Bartok: Piano Concerto Nos. 1 & 3 (CD review)

Also, Divertimento for String Orchestra. Peter Serkin, piano; Seiji Ozawa, Chicago Symphony Orchestra; Rudolf Barshai, Moscow Chamber Orchestra. HDTT HDCD248.

American pianist Peter Serkin (b. 1947) is into his fifth decade of performing, and while he is among the world's leading pianists, he has never quite achieved the intense following his father, pianist Rudolf Serkin, acquired. I suppose that's one of the drawbacks of performing in the shadow of an illustrious parent, unfair as it is. Anyway, on this remastered disc from HDTT (High Definition Tape Transfers), we hear Peter Serkin in one of his earliest recordings, two 1967 performances of Bartok with Maestro Seiji Ozawa and the Chicago Symphony.

The album begins with the Piano Concerto No. 1, written in 1926 by Hungarian composer Bela Bartok (1881-1945). It is not the most smiling work in the world, full of hard edges and blunt percussives. Although it displays much of the coarse dissonance typical of Bartok's work, it also utilizes a good deal of Baroque-style counterpoint. Along with his Concerto for Orchestra, which came much later, the First Piano Concerto remains one of the composer's most popular pieces.

So, how does Serkin handle it? Well, he's an extremely discerning, precise, and somewhat reserved player, so his interpretation is characteristically more reflective than it is edgy or exciting. The problem is, I'm not sure that's exactly what the music needs.

All three movements of the First Concerto seem more leisurely than one usually encounters in Bartok performances, making them perhaps a shade more scholarly than not. In the Andante, especially, Serkin imbues the music with an eerier quality than do most other pianists, taking it at a much slower pace; but that's about the only place his approach works well. One thing he does provide in abundance, though, is contrast, because after the ultraslow Andante, he launches into a pretty heady Allegro. Still, what I missed most was a compelling forward pulse, a building of tension and its consequent release. It is these qualities one finds in Bartok readings from pianists like Stephen Kovacevich (Philips), Zolton Kocsis (Philips), Krystian Zimerman (DG), and Vladimir Ashkenazy (Decca).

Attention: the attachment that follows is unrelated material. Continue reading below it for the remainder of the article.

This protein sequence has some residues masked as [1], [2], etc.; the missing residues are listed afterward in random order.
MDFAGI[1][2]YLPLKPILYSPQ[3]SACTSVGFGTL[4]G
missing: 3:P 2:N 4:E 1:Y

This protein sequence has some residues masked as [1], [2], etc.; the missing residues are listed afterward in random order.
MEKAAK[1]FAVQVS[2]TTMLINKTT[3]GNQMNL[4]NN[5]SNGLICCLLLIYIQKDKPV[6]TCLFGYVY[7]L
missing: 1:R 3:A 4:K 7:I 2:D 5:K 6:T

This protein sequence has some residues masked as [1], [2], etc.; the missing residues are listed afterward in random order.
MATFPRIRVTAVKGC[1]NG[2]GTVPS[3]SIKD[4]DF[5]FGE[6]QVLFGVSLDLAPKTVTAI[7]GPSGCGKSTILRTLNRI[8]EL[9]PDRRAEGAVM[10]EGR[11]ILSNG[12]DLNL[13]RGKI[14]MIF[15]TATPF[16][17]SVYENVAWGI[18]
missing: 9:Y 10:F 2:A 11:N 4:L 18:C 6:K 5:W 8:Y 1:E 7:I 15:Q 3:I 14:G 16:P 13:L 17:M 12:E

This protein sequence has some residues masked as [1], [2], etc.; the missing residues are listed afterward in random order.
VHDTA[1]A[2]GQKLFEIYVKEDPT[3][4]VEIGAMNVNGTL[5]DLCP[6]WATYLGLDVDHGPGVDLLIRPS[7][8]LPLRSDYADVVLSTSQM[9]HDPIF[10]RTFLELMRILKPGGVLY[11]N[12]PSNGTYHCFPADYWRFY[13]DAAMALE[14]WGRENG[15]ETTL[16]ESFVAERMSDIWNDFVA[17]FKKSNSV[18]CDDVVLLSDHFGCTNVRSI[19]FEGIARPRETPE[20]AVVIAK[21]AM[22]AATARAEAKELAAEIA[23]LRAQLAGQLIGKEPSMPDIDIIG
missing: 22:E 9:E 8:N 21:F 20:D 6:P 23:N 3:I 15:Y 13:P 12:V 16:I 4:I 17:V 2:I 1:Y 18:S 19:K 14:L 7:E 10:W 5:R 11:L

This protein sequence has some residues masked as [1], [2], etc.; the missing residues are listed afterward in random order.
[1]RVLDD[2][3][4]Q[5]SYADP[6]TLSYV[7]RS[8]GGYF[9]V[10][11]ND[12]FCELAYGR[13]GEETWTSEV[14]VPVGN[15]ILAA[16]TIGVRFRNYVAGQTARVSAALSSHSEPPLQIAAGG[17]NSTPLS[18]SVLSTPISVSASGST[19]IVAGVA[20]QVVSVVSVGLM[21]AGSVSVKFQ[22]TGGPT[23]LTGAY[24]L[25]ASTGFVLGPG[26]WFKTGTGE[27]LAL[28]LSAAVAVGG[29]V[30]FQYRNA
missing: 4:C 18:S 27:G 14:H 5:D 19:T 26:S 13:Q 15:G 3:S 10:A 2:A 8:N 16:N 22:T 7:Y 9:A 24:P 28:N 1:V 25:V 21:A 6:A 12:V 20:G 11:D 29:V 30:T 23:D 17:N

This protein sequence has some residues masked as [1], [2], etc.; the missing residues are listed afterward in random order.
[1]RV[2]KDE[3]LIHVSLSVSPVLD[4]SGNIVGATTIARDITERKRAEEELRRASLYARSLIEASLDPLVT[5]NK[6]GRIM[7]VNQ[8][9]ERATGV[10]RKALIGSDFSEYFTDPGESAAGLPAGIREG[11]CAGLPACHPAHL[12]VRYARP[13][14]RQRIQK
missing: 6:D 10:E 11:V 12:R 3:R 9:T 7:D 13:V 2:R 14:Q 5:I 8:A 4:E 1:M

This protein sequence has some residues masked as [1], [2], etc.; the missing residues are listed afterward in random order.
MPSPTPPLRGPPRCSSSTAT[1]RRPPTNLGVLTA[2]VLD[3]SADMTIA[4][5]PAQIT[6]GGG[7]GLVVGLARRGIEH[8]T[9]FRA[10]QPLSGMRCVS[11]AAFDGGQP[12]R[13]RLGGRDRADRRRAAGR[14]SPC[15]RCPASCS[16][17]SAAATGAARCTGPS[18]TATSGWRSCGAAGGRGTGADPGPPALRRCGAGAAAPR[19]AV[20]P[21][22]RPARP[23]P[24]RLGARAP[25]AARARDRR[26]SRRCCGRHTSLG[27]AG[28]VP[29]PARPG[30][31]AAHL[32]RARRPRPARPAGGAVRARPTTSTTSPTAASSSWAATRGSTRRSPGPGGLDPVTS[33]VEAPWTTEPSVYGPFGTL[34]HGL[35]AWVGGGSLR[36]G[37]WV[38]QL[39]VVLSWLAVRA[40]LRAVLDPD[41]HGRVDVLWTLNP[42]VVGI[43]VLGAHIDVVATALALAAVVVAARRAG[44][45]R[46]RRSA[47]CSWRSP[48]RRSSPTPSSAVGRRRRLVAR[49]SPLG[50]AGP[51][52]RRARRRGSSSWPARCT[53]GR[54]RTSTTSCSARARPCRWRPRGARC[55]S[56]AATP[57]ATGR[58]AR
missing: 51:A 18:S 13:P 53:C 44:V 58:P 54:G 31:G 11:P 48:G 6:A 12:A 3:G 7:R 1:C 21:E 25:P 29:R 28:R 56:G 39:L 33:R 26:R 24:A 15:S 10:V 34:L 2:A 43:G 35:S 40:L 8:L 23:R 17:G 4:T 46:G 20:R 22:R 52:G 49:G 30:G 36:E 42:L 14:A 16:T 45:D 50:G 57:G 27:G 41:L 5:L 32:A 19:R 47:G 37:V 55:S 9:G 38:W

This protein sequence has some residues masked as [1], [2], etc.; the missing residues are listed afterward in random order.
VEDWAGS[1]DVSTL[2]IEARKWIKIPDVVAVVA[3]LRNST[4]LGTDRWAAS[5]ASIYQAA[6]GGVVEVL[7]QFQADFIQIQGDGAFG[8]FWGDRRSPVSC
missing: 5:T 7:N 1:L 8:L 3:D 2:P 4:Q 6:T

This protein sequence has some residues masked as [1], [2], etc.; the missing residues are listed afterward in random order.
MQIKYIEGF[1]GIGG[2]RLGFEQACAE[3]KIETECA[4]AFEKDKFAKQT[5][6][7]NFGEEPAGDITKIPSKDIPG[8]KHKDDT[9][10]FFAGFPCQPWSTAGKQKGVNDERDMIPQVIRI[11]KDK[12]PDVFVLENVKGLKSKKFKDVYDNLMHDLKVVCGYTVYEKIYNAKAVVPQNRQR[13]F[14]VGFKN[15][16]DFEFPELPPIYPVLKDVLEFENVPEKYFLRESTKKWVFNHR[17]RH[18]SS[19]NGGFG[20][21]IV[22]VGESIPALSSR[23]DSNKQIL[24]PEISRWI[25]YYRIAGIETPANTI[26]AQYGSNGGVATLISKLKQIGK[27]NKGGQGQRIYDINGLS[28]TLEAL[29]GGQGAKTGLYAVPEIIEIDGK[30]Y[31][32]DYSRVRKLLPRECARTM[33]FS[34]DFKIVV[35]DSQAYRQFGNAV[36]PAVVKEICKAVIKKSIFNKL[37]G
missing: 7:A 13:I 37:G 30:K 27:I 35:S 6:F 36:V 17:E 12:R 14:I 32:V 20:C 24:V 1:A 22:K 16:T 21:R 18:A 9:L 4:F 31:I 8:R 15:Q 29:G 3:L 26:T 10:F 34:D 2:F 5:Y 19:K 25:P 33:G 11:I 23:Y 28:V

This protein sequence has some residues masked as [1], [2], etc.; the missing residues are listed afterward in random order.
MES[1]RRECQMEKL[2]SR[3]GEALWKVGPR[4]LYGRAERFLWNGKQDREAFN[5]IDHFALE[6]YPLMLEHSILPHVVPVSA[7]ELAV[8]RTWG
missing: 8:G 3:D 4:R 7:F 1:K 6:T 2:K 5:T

Serkin fares better with the Concerto No. 3, written in 1945, maybe because it is lighter than the First. Bartok wrote the Third at the very end of his life, not even finishing the last few bars, and it might have been his way of showing the world that he had softened considerably from his younger, more defiant days. Here, Serkin, with his studied approach, seems more at home with the composer's newfound melodic normalcy, even if there still appears to be a degree of slackness in the rendition.  Be this as it may, when you factor in the excellence of the HDTT remastered sound, Serkin's Third might be a reasonable consideration for anyone who enjoys Bartok.

Bartok's Divertimento for String Orchestra comes from 1939, and on the present disc we have it performed by Rudolf Barshai and the Moscow Chamber Orchestra. Barshai helps it along with dash and élan in the outer movements and splendid atmosphere in the Adagio. You won't find a better reading than this one, and when you again count in the superb audio quality, you get a top-of-the-line choice in this repertoire.